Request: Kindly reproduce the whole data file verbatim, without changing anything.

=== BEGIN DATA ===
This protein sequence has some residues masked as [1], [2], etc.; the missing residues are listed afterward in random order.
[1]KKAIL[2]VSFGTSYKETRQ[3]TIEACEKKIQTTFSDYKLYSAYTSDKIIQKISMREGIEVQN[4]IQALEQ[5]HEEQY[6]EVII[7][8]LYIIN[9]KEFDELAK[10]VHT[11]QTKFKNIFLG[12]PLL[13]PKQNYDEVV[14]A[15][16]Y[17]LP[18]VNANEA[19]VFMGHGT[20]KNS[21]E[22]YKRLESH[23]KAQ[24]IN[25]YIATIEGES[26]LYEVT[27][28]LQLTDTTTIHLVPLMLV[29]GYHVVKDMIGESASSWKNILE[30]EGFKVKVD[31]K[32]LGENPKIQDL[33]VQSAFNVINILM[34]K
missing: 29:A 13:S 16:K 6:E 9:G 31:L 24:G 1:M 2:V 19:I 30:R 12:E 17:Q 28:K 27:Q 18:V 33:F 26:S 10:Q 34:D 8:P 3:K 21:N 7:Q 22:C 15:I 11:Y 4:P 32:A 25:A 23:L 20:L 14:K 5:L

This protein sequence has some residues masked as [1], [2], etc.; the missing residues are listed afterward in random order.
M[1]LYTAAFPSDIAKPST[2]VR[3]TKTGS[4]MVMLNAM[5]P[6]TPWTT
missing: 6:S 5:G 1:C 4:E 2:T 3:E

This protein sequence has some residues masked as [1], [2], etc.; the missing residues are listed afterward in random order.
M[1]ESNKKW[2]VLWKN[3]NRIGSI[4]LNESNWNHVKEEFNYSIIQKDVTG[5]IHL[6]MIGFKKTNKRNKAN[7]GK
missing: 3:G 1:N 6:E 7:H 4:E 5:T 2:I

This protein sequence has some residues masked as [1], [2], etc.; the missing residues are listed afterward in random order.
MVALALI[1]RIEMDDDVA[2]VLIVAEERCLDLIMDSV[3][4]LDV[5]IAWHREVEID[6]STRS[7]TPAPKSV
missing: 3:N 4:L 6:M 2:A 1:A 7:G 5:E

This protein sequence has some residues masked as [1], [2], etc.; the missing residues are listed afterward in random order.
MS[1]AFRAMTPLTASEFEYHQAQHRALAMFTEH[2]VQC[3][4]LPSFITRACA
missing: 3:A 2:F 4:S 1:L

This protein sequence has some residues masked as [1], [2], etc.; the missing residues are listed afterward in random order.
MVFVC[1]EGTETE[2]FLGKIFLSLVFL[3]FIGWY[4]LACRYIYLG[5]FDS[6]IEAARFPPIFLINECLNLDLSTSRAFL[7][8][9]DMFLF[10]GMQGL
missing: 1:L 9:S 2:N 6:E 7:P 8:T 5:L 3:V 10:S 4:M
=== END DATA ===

This protein sequence has some residues masked as [1], [2], etc.; the missing residues are listed afterward in random order.
[1]KKAIL[2]VSFGTSYKETRQ[3]TIEACEKKIQTTFSDYKLYSAYTSDKIIQKISMREGIEVQN[4]IQALEQ[5]HEEQY[6]EVII[7][8]LYIIN[9]KEFDELAK[10]VHT[11]QTKFKNIFLG[12]PLL[13]PKQNYDEVV[14]A[15][16]Y[17]LP[18]VNANEA[19]VFMGHGT[20]KNS[21]E[22]YKRLESH[23]KAQ[24]IN[25]YIATIEGES[26]LYEVT[27][28]LQLTDTTTIHLVPLMLV[29]GYHVVKDMIGESASSWKNILE[30]EGFKVKVD[31]K[32]LGENPKIQDL[33]VQSAFNVINILM[34]K
missing: 29:A 13:S 16:K 6:E 9:G 31:L 24:G 1:M 2:V 19:I 30:R 12:E 17:Q 28:K 27:Q 18:V 33:F 26:S 10:Q 34:D 8:P 3:K 21:N 7:Q 22:C 15:I 11:Y 4:P 32:A 25:A 23:L 20:L 14:K 5:L

This protein sequence has some residues masked as [1], [2], etc.; the missing residues are listed afterward in random order.
M[1]LYTAAFPSDIAKPST[2]VR[3]TKTGS[4]MVMLNAM[5]P[6]TPWTT
missing: 6:S 5:G 1:C 4:E 2:T 3:E

This protein sequence has some residues masked as [1], [2], etc.; the missing residues are listed afterward in random order.
M[1]ESNKKW[2]VLWKN[3]NRIGSI[4]LNESNWNHVKEEFNYSIIQKDVTG[5]IHL[6]MIGFKKTNKRNKAN[7]GK
missing: 3:G 1:N 6:E 7:H 4:E 5:T 2:I

This protein sequence has some residues masked as [1], [2], etc.; the missing residues are listed afterward in random order.
MVALALI[1]RIEMDDDVA[2]VLIVAEERCLDLIMDSV[3][4]LDV[5]IAWHREVEID[6]STRS[7]TPAPKSV
missing: 3:N 4:L 6:M 2:A 1:A 7:G 5:E

This protein sequence has some residues masked as [1], [2], etc.; the missing residues are listed afterward in random order.
MS[1]AFRAMTPLTASEFEYHQAQHRALAMFTEH[2]VQC[3][4]LPSFITRACA
missing: 3:A 2:F 4:S 1:L

This protein sequence has some residues masked as [1], [2], etc.; the missing residues are listed afterward in random order.
MVFVC[1]EGTETE[2]FLGKIFLSLVFL[3]FIGWY[4]LACRYIYLG[5]FDS[6]IEAARFPPIFLINECLNLDLSTSRAFL[7][8][9]DMFLF[10]GMQGL
missing: 1:L 9:S 2:N 6:E 7:P 8:T 5:L 3:V 10:S 4:M